How storytelling can strengthen your brand, and how the digital world provides the perfect platform. Stories are now everybody's business.
Once upon a time...
Since the beginnings of history, human beings have made sense of their lives through the medium of storytelling. From the moment we learn to speak, and to understand the meanings of words, we communicate through stories. From fairy tales, cave paintings, comic strips and ‘what I did on my holidays’ essays, to family trees, CVs, medical records and social media profiles… right down to eulogies and the inscriptions on our headstones, we make use of narrative to order and comprehend our world.
As a species, we’re forever recounting our own experiences, or relating those of others. Think of the times each day you use phrases such as ‘when I was young we...’ or ‘at work today...’ or ‘so and so told me that...’ We are always finding new ways to impart a coherent, logical progression of events through time in a way that conveys an understanding of an individual, or group of individuals. Stories speak directly to something elemental in us, and are a vital part of what it means to be human.
Good stories generate loyalty, if not downright zealousness. Just ask JK Rowling or George Lucas. The world of advertising has long understood this. You only have to watch any episode of Mad Men where Don Draper et al are trying to come up with a concept for a new client to understand the importance of creating a compelling narrative in the world of marketing. Think of the battle of the Christmas adverts last year or the Gold Blend couple (those of you old enough to remember them) and how they captured the public’s, not to mention news media’s attention for years on end.
Nowadays though, storytelling in business is not just the province of advertisers and PR people. Through the democratizing medium of the Internet, every company, even those without a vast marketing budget, has the ability to create a compelling brand narrative. Just as no two human lives are the same, despite the fact that they are all a series of similar experiences (growth, joy, heartbreak, learning, traveling, coming together, growing apart, and so on), no two companies will share the same narrative. Your story as a business is about what makes you unique.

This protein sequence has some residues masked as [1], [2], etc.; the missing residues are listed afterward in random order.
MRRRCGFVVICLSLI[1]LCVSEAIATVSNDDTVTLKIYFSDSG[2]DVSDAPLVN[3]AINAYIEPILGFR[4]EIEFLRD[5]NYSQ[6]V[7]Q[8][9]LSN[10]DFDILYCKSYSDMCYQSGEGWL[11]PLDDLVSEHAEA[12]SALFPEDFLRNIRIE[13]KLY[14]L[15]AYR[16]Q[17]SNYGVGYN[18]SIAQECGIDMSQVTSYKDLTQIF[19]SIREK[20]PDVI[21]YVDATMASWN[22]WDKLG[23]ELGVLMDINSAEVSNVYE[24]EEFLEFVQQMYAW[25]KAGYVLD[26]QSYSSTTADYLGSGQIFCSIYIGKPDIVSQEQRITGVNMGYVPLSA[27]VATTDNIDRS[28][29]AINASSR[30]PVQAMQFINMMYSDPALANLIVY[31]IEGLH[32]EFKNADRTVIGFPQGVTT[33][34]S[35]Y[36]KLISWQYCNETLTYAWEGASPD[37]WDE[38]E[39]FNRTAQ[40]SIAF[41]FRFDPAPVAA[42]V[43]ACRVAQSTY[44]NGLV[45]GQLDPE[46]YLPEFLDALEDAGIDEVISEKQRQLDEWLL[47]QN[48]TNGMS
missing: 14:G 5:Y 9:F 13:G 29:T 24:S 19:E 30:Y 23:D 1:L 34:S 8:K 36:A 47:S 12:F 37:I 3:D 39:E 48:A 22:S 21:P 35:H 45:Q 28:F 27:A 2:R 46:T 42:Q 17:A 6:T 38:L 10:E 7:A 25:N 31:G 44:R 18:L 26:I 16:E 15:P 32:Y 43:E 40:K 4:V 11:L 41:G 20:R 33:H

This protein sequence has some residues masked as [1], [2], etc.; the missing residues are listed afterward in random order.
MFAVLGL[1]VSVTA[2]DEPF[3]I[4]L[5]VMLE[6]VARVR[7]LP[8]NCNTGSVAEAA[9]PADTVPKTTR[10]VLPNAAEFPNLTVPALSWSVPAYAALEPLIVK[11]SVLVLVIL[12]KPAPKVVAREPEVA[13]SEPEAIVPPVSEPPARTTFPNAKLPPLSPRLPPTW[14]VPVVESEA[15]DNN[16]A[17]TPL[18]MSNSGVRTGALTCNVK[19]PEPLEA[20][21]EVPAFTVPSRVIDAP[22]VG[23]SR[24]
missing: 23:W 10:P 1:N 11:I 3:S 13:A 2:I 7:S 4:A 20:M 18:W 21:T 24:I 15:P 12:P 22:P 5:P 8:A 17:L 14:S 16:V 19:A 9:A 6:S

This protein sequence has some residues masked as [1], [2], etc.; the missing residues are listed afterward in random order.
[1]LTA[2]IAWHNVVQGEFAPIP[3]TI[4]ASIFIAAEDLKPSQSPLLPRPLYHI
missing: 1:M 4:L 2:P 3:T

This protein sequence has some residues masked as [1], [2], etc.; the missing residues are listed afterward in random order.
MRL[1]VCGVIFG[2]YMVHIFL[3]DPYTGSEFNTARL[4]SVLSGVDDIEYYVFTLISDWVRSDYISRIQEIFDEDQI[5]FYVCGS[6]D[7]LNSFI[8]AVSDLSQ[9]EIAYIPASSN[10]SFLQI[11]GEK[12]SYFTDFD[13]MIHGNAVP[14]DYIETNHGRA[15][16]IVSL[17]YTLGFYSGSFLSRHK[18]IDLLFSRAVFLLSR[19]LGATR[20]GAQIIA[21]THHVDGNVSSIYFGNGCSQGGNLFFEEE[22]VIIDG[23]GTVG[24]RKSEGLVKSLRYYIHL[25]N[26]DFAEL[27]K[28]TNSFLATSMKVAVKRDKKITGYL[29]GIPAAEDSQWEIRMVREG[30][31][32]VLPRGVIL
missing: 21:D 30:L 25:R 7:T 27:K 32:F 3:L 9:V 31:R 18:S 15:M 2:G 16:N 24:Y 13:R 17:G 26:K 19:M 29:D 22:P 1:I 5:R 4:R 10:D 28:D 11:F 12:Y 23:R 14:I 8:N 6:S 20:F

If this is a concept you haven’t yet considered, you might want to begin by asking some questions about your own brand. Where did your initial inspiration come from, and what gave you the courage to pursue it? What are your end goals? Are you a small firm, with a few long-serving loyal staff? Or a team of 200+ with an aggressive business attitude? What makes you different? Are you personality or product driven? What keeps your customers coming back, and what might drive them away?
Once you’ve started thinking along these lines, you will quickly begin to see a shape emerge - a narrative arc, if you like. Your next task will be communicating your particular story to your clients, and potential clients. Once again, the Internet is the ideal mechanism for this. The tools at your disposal include: your website, email marketing, your app and all the various forms of social media.
There are also some wonderful, specifically story-oriented platforms out there, such as Storify, which is a social media aggregation tool, that allows you to build a narrative through ordering various other forms of social media - tweets, Facebook posts, images on Instagram, videos on YouTube, etc. Social media expert Jennifer D Begg, used it to great (and hilarious) effect to tell the story of how O2 turned a disastrous customer service fail into an ultimate PR victory. A story well worth telling in as many ways possible from O2’s perspective, as it followed their journey from luckless loser to epic hero.
Stories influence and stories inspire. Which will entice more holidaymakers, a nice photo of some Swiss mountains with a few dry facts about climate and facilities, or this?* Your story is your secret weapon. It is well worth the investment of time and thought to figure out your own, and to then be as prolific and creative as you can be with all the digital media at your disposal.
Go on, tell us a story.
*Thanks to Andrew Lloyd Gordon for this example
Does your business have a story to tell? Get in touch and we’d be happy to listen. We might even have a few ideas to help make it a real page turner. Contact us.